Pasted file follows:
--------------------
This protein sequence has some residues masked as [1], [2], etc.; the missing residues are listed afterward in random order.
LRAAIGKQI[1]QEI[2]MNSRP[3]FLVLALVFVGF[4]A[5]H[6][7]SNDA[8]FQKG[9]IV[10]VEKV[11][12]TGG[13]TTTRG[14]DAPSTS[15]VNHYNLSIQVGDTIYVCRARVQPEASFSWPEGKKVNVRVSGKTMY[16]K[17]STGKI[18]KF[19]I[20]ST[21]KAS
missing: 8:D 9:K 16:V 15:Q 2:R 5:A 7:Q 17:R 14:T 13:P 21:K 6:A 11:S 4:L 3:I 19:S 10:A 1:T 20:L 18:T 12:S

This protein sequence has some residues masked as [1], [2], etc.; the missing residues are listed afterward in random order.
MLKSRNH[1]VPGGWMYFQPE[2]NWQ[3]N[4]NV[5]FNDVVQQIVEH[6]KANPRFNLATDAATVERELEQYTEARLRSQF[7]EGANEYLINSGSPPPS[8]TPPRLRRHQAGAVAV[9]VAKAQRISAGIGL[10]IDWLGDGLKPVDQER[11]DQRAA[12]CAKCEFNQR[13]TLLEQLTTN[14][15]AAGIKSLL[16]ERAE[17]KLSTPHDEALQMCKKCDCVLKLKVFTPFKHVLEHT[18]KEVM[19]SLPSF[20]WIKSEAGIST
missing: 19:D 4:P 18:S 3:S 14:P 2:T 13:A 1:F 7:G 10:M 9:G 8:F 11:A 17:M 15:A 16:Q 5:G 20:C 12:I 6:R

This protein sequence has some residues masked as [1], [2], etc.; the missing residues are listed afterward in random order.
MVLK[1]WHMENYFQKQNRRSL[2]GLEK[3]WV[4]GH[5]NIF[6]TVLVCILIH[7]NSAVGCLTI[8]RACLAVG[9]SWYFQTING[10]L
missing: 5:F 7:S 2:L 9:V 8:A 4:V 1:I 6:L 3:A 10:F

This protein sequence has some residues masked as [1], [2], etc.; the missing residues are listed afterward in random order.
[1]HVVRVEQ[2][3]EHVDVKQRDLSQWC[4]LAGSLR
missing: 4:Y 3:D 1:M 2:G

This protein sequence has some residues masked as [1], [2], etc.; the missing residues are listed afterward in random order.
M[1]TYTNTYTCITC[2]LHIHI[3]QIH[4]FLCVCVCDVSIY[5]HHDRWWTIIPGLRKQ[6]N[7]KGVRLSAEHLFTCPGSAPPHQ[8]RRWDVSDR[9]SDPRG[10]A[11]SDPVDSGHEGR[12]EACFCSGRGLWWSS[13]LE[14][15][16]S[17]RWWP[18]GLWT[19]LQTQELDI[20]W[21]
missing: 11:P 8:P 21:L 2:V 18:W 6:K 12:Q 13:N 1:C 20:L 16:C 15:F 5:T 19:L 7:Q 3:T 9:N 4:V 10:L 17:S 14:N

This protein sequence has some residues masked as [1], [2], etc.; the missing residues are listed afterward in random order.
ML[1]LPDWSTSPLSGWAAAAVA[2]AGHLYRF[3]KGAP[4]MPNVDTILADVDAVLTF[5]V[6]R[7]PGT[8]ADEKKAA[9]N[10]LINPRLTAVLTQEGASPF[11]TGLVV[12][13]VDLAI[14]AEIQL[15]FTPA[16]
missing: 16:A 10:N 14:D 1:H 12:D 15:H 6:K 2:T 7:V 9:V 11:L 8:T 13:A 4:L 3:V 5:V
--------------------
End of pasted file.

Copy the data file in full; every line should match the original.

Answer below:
This protein sequence has some residues masked as [1], [2], etc.; the missing residues are listed afterward in random order.
LRAAIGKQI[1]QEI[2]MNSRP[3]FLVLALVFVGF[4]A[5]H[6][7]SNDA[8]FQKG[9]IV[10]VEKV[11][12]TGG[13]TTTRG[14]DAPSTS[15]VNHYNLSIQVGDTIYVCRARVQPEASFSWPEGKKVNVRVSGKTMY[16]K[17]STGKI[18]KF[19]I[20]ST[21]KAS
missing: 8:D 9:K 16:V 15:Q 2:R 5:A 7:Q 17:R 14:T 13:P 21:K 6:A 11:S 4:L 3:I 19:S 10:A 1:T 20:L 18:T 12:S

This protein sequence has some residues masked as [1], [2], etc.; the missing residues are listed afterward in random order.
MLKSRNH[1]VPGGWMYFQPE[2]NWQ[3]N[4]NV[5]FNDVVQQIVEH[6]KANPRFNLATDAATVERELEQYTEARLRSQF[7]EGANEYLINSGSPPPS[8]TPPRLRRHQAGAVAV[9]VAKAQRISAGIGL[10]IDWLGDGLKPVDQER[11]DQRAA[12]CAKCEFNQR[13]TLLEQLTTN[14][15]AAGIKSLL[16]ERAE[17]KLSTPHDEALQMCKKCDCVLKLKVFTPFKHVLEHT[18]KEVM[19]SLPSF[20]WIKSEAGIST
missing: 19:D 4:P 18:S 3:S 14:P 2:T 13:A 1:F 7:G 10:M 9:G 8:F 11:A 17:M 15:A 16:Q 5:G 20:C 12:I 6:R

This protein sequence has some residues masked as [1], [2], etc.; the missing residues are listed afterward in random order.
MVLK[1]WHMENYFQKQNRRSL[2]GLEK[3]WV[4]GH[5]NIF[6]TVLVCILIH[7]NSAVGCLTI[8]RACLAVG[9]SWYFQTING[10]L
missing: 5:F 7:S 2:L 9:V 8:A 4:V 1:I 6:L 3:A 10:F

This protein sequence has some residues masked as [1], [2], etc.; the missing residues are listed afterward in random order.
[1]HVVRVEQ[2][3]EHVDVKQRDLSQWC[4]LAGSLR
missing: 4:Y 3:D 1:M 2:G

This protein sequence has some residues masked as [1], [2], etc.; the missing residues are listed afterward in random order.
M[1]TYTNTYTCITC[2]LHIHI[3]QIH[4]FLCVCVCDVSIY[5]HHDRWWTIIPGLRKQ[6]N[7]KGVRLSAEHLFTCPGSAPPHQ[8]RRWDVSDR[9]SDPRG[10]A[11]SDPVDSGHEGR[12]EACFCSGRGLWWSS[13]LE[14][15][16]S[17]RWWP[18]GLWT[19]LQTQELDI[20]W[21]
missing: 11:P 8:P 21:L 2:V 18:W 6:K 12:Q 13:N 1:C 20:L 16:C 15:F 5:T 19:L 7:Q 3:T 9:N 4:V 10:L 17:S 14:N

This protein sequence has some residues masked as [1], [2], etc.; the missing residues are listed afterward in random order.
ML[1]LPDWSTSPLSGWAAAAVA[2]AGHLYRF[3]KGAP[4]MPNVDTILADVDAVLTF[5]V[6]R[7]PGT[8]ADEKKAA[9]N[10]LINPRLTAVLTQEGASPF[11]TGLVV[12][13]VDLAI[14]AEIQL[15]FTPA[16]
missing: 16:A 10:N 14:D 1:H 12:D 15:H 6:K 2:T 7:V 9:V 11:L 8:T 13:A 4:L 3:V 5:V